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I made this cake a while ago, but misplaced the recipe, so it’s been on hold for a while. I finally tracked the recipe down, in Cakes and Loaves by Ilona Chovancova. The bottom of the cake has a bit of a green colour to it from the pistachios – I made it because I liked the colour contrast, and also enjoy a lemony loaf. At first I was hesitant to post this recipe because the colour didn’t turn out quite as green as it looked it the cookbook. But it ended up being really tasty, so I have almost gotten over the disappointment of the colour. And it still looks pretty good.
I just changed a little bit of the process of mixing this cake. The cookbook asks you to add the baking powder and soda at the end of the mixing, but I worried that I might have pockets of these ingredients that would cause an unpleasant eating experience. So I added the flour in two portions, with the baking powder and soda mixed in.
The only other thing I might change is to add a little more lemon zest, because I really like a more pronounced lemon flavour.
What you need:
100 grams (3 & 1/2 ounces) shelled pistachios
1/2 cup plus 2 tablespoons butter
3/4 cup plus 2 tablespoons sugar
2/3 cup flour
zest of one organic lemon
1/2 tablespoon baking powder
1/2 teaspoon baking soda
pinch of salt
What you do:
Butter and flour a loaf pan. Preheat the oven to 350F.
Grind the pistachios into a powder in a food processor or spice grinder.
Melt the butter.
In a large mixing bowl, beat the eggs and sugar until light and fluffy, and doubled in volume.
Gradually add 1/3 cup of flour, salt, melted butter, lemon juice and zest. Combine the last 1/3 cup of flour with the baking powder and baking soda, then gently fold in to the batter.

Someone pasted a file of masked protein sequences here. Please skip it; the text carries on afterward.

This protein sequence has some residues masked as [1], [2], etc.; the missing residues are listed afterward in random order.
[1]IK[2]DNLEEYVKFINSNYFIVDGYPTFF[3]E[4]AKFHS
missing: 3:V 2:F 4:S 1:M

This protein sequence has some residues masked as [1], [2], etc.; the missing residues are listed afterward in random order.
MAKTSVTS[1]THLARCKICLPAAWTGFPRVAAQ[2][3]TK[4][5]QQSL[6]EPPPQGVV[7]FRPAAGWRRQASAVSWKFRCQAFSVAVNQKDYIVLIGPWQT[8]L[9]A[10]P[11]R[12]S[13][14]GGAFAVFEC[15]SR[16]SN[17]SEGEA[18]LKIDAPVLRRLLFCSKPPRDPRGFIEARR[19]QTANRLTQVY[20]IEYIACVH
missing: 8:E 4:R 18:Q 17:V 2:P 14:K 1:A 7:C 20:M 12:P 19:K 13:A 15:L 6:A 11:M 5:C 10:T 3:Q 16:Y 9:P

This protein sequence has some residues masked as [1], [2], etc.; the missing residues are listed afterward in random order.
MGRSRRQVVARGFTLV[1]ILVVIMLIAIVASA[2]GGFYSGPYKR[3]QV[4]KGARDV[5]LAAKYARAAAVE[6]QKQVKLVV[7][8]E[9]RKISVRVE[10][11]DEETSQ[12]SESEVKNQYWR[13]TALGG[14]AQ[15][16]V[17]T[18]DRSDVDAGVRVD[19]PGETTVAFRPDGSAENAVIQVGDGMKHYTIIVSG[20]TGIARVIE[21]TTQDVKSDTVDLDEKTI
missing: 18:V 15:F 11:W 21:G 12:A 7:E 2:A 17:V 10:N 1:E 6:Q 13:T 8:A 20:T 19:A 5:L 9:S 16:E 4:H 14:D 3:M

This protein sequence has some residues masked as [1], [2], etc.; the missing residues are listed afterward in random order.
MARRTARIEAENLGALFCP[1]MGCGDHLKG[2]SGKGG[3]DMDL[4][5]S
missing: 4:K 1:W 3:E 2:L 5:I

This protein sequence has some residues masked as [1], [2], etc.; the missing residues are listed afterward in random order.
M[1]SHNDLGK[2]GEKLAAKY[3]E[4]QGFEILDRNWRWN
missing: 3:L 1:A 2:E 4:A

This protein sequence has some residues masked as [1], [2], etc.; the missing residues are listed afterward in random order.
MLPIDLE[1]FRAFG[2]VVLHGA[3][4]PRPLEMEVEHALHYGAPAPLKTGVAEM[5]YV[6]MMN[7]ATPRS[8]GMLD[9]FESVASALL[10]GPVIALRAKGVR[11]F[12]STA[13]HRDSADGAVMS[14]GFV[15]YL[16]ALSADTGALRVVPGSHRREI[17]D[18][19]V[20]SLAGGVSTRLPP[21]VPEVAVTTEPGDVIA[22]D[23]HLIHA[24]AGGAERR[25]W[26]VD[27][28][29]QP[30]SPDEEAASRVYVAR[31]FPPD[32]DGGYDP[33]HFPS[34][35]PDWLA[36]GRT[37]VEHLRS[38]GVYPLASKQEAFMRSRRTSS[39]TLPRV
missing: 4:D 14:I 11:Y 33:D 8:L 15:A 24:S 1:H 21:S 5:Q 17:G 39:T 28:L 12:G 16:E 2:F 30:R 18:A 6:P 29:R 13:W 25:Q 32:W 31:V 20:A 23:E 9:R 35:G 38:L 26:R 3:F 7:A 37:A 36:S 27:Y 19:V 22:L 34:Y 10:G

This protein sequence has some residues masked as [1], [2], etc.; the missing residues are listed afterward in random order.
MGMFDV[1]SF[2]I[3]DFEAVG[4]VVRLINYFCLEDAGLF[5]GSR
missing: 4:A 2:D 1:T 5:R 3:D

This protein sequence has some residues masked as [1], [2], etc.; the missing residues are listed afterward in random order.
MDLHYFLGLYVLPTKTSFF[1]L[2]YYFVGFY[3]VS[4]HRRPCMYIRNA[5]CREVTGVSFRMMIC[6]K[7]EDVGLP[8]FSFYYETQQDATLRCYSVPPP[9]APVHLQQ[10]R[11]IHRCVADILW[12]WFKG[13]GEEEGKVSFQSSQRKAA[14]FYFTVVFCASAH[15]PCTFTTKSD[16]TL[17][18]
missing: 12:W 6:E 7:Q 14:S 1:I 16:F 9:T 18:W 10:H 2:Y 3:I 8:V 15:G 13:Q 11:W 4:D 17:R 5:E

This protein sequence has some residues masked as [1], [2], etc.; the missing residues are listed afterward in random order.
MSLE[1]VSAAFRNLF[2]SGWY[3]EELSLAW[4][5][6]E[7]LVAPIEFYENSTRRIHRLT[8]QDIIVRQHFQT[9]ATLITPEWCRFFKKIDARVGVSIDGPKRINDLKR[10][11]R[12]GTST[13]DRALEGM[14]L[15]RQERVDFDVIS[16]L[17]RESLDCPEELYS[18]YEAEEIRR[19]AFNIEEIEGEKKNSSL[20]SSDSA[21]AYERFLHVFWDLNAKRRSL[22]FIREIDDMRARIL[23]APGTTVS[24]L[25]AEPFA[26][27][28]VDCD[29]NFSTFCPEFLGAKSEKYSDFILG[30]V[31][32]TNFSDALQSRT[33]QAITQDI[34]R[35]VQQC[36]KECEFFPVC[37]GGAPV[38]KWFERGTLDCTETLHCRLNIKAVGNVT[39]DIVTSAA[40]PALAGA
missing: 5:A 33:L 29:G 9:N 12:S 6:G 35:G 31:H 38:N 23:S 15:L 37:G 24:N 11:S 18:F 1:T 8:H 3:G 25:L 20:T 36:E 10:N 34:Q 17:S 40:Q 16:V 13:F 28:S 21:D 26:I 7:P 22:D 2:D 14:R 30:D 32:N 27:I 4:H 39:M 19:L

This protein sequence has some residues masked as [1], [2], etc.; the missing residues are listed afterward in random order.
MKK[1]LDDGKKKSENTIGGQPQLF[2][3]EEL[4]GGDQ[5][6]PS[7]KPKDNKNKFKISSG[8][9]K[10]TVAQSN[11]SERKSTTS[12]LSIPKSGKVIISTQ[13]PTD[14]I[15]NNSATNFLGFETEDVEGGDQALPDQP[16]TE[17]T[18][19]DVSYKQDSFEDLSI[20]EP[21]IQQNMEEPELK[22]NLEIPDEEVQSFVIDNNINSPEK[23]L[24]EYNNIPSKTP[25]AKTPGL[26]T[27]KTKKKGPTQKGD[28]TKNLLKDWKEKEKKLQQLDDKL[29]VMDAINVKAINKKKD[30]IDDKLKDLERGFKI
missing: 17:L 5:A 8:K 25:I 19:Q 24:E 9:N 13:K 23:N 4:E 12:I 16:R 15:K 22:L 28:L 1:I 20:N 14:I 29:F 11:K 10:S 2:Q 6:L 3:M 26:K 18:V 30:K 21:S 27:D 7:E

Divide the batter into two portions, folding the pistachios into one part.
Pour the pistachio batter in first, then the other one on top. Swirl together with a fork gently.
Bake for about 40 minutes, checking for doneness with a toothpick – there should be some crumbs clinging to the toothpick, but no wet batter. Let the cake cool slightly before removing from the pan to cool.
This salty and cheesy savoury cake is something I baked to serve along with a friend’s chili at a Superbowl party. It is quite easy to make, and really tasty, flavoured with bacon, cheddar and parmesan cheeses, and arugula. So good.
I found the recipe in Ilona Chovancova’s cookbook Cakes and Loaves: 110 Recipes you can Make at Home. The main things I changed from the original recipe were some parts of the method of preparation. The author didn’t specify to cook the bacon, so I fried it to get a lot of the fat out of it, but didn’t make it crispy. The other part that confused me was the addition of baking powder: the author says to fold it in at the end, after everything else has been mixed. But this worried me – how would it be possible to mix it in completely without over-mixing? So I solved that problem by adding the flour in two portions, one at the end with the baking powder in it, and that way the baking powder would be distributed better. That would also avoid adding the baking powder with the rest of the flour, which could cause over mixing, resulting in a tough cake. Problem solved.
The only ingredient change I made was to use olive oil instead of vegetable oil.
What you need:
a generous handful of arugula
150 grams bacon (or pancetta)
6 tablespoons milk
6 tablespoons olive oil (or vegetable oil)
1 & 1/2 cups flour
1 & 1/4 cups white aged cheddar cheese, grated
1 cup aged Parmesan, grated
1/2 teaspoon salt
1/2 teaspoon freshly ground pepper
1 tablespoon baking powder
What you do:
Chop the bacon and fry it until most of the fat is removed, but don’t let it get crispy. Place the fried bacon on paper towels to absorb the fat. Let it cool.
Preheat the oven to 350F. Butter and flour a loaf pan.
Chop the arugula coarsely.
Combine the eggs, milk and oil in a large bowl and beat with a fork. Add 1 cup of the flour along with the cheeses, arugula, bacon, salt and pepper. Stir to combine.
Mix the baking powder into the remaining 1/2 cup of flour. Fold the flour and baking powder into the batter.
Pour the batter into the loaf pan. Bake for about 50 minutes. The top of the loaf should become browned, and a toothpick inserted into the cake should come out clean.
Allow the cake to cool for about 10 minutes before turning it out onto a wire rack to cool.
This was delicious served cold, but if you can time it right, it would probably be awesome to eat it while it’s still a little warm.